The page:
[14] H. P. Roche, “Souvenirs of Marcel Duchamp”, in Robert Lebel, Marcel Duchamp (New York: Grove Press, Inc.)

Rutgers in the First World War, May and June 1918—A World in Motion

Facebooktwitterredditlinkedintumblrmail

When the United States entered World War I a century ago, Rutgers transformed into a war college focused on supporting America’s war effort. Many students and alumni joined the armed forces. Earl Reed Silvers, assistant to Rutgers president William H. S. Demarest, launched the Rutgers War Service Bureau as a means to keep in touch with Rutgers men in service. The Rutgers in the First World War series features stories from the War Service Bureau correspondence, offering a window on the impact of the war on Rutgers students and alumni 100 years ago.

At Rutgers: Baseball and Bombshells

Postcard showing men in uniform playing baseball, captioned "Baseball--the Army Game." Postcard has a YMCA--Young Men's Christian Association--logo.
A postcard sent by Harold Faint (class of 1917) in late May 1918

 

The May 1918 War Service Bureau letters to men in service brought news of baseball and commencement activities at Rutgers.  On May 20, Silvers wrote about a game taking place that afternoon.

This afternoon we play Lafayette in baseball. . . . Johnny Lyons, our baseball captain, has gone to the Fourth Officers’ Camp; and so we’re not very optimistic about the result of the game this afternoon.

Silvers reported that the number of graduates for the 1918 commencement was down due to men leaving Rutgers to serve. Although he was sure the previous year had 77 graduates, he stated the class of 1918 had 42 graduates in his May 20 letter, but his June 5 letter changed the number to 47 (according to the 1918 commencement program, the number should be 46). Some Rutgers men in service had returned to visit for commencement. In the May 20 letter, Silvers describes one such man bringing a souvenir:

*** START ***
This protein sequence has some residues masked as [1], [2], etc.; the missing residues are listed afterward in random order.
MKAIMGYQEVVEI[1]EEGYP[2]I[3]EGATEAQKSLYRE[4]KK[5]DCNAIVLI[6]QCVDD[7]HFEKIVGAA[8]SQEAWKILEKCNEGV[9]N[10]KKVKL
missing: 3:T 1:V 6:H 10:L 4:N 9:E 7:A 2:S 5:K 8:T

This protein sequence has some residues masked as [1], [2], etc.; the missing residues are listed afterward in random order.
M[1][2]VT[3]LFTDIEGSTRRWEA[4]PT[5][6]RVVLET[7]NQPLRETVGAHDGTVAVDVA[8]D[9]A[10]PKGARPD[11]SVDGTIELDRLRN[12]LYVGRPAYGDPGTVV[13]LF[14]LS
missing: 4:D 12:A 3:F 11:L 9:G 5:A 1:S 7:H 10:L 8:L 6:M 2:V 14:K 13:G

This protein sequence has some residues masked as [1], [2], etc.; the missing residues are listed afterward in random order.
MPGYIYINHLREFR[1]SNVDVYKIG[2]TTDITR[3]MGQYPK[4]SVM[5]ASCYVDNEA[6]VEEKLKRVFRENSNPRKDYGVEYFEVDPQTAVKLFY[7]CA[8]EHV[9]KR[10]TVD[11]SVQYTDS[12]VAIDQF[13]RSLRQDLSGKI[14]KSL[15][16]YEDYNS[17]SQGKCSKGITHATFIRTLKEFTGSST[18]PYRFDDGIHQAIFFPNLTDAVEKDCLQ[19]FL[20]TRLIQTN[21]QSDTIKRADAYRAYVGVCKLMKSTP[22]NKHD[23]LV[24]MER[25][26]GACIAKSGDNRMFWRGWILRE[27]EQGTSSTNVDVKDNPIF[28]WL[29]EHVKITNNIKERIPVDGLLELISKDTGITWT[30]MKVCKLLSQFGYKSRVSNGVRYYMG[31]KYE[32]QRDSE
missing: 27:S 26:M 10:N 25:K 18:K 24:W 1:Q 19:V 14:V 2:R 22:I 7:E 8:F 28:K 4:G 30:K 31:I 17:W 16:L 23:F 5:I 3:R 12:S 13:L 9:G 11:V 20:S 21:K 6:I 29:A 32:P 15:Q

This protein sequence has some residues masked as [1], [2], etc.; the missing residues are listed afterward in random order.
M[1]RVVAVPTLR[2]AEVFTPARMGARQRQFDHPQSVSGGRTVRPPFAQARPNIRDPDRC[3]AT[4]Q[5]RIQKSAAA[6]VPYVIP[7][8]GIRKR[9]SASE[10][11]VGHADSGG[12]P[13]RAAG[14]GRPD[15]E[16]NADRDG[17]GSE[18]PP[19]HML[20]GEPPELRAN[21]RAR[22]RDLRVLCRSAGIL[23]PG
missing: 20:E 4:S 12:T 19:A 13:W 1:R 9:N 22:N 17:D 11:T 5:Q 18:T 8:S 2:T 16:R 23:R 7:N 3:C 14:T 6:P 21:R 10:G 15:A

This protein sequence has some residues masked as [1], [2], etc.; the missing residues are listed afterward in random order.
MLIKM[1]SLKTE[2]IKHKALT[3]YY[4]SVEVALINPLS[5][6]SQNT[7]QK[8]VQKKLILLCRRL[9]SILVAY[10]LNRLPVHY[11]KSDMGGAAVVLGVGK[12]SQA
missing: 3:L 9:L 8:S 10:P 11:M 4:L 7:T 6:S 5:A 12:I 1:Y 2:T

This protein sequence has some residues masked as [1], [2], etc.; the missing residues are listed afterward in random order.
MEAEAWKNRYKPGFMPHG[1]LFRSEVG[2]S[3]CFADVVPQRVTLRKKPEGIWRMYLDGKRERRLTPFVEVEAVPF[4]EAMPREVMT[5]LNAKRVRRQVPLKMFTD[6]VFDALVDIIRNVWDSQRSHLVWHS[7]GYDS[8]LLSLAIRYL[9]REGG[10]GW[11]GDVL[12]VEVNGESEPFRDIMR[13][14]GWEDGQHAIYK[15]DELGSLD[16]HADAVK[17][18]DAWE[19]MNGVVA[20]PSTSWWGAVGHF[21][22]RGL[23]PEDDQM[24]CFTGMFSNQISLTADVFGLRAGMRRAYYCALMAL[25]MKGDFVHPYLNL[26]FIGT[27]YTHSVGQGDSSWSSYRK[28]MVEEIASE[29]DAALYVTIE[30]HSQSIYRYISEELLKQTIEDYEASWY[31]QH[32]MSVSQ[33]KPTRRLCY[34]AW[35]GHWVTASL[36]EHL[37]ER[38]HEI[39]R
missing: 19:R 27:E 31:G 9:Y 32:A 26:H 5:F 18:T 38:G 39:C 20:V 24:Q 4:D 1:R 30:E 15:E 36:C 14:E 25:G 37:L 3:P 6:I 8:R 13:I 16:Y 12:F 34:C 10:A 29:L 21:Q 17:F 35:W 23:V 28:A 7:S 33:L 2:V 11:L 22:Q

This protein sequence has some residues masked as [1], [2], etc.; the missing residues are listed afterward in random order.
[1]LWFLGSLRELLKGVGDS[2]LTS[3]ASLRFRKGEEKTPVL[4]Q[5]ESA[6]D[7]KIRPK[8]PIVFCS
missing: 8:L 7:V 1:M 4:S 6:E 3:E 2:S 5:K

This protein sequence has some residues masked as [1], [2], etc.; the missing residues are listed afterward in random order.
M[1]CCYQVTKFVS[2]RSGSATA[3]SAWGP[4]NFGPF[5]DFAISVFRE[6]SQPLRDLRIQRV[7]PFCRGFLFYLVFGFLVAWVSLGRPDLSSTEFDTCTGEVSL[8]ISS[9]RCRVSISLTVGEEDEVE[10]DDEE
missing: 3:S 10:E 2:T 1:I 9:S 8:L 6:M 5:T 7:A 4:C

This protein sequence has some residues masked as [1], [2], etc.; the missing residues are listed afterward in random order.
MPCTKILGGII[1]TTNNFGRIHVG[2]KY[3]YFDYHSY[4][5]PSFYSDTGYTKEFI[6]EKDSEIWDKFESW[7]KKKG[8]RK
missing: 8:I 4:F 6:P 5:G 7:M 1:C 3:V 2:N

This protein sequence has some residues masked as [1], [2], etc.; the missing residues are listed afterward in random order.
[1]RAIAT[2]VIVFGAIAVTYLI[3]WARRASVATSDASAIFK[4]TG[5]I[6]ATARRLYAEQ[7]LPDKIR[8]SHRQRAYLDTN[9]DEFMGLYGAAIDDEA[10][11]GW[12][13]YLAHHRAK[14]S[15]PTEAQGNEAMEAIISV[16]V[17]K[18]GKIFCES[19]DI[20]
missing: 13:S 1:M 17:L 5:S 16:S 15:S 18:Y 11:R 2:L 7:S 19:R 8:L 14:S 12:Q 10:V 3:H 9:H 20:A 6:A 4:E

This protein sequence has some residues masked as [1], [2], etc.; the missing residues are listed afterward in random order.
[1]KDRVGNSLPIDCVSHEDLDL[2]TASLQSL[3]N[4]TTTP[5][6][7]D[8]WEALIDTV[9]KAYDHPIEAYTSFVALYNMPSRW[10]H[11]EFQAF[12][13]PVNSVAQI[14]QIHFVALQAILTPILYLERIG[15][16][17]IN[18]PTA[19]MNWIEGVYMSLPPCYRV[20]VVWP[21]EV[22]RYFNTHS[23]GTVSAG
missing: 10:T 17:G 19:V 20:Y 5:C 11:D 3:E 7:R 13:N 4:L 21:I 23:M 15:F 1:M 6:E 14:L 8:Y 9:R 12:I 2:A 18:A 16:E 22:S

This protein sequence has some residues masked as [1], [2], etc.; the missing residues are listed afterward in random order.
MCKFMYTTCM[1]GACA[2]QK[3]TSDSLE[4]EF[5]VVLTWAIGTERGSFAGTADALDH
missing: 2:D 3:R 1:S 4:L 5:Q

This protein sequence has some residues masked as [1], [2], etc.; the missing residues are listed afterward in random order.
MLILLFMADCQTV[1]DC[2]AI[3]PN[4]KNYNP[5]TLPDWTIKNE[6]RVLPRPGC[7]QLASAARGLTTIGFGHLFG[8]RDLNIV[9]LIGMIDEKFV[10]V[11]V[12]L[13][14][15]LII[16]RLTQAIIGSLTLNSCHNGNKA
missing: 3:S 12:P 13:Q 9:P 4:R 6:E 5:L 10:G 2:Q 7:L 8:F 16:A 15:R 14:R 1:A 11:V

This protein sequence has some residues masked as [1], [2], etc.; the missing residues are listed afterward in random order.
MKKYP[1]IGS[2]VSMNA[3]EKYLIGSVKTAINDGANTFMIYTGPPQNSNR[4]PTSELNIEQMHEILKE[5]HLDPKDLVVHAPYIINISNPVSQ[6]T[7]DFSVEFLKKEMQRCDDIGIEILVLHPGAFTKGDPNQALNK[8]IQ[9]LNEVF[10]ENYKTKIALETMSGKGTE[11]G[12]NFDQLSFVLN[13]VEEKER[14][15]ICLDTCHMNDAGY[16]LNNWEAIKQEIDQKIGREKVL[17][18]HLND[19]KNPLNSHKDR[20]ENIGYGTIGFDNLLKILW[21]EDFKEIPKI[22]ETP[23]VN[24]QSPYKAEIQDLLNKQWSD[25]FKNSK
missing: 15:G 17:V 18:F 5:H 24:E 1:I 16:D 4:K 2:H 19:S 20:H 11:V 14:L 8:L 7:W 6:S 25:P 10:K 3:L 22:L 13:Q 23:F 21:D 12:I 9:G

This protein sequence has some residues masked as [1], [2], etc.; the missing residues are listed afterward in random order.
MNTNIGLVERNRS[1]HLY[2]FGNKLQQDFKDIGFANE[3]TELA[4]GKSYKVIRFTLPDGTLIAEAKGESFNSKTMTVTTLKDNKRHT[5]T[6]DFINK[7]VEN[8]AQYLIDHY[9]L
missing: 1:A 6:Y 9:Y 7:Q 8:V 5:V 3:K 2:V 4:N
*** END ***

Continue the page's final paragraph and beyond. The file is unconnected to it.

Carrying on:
“Bob Searle is here in uniform from Camp Devens. He brought with him an unexploded four-inch shell and my stenographer is in deadly fear of being blown to atoms.

In his June 5 letter, Silvers followed up on this alarming gift to reassure the men

“That shell of Bob Searle’s which almost scared our stenographer to death wasn’t loaded, after all.”

From the Men: The Hazards and Pleasures of Travel

Rutgers men in service wrote to the Bureau in May and June 1918 to describe their travels overseas.

On May 1, 1918, August Grimme (class of 1918) wrote from the north of England.

“I am now located at a Gunnery School . . . The work is interesting and I enjoy it very much. The weather is rather uncomfortable up here. It seems almost like January. In fact we had a little snow flurry this morning.

Reverend Maurice Kain’s (class of 1906) May 18, 1918 letter waxed poetic in its description of France (his correspondence folder does indeed contain a poem about France).

France is remarkably colorful at this present springtime. The skylark wakes one morning. Blooming lilac hedges, surround him. Fertile fields lie beyond. But the more or less distant boom of guns, and the homing flight of flocks of airplanes tell one that farther beyond is —red war, red but glorious; or rather, glorious because red.

On June 7, 1918 William P. E. Ainsworth (class of 1916) wrote of some rockiness on an otherwise calm ocean crossing to Europe,

“The trip over was wonderful. The sea was calm and the weather beautiful all of the way, except for about two days when it blew rather rough, and, as the seas caught us sideways, the boat rocked to beat the band. It sometimes rocked so that for hours, if you were sitting on deck, you were looking alternately at the sky above and the water beneath you, and unless you braced your steamer chair you would slide, chair and all, across the deck. Many of the men were dreadfully seasick, but it did not affect me in the least; in fact, I thoroughly enjoyed it.”

First page of handwritten letter, dated June 7, 1918, written from "Somewhere in France."
First page of Ainsworth’s June 7, 1918 letter. Transcribed version also available.

 

On June 26, 1918 Stuart M. Firth (class of 1914) described other watery travels on French soil (transcribed version also available).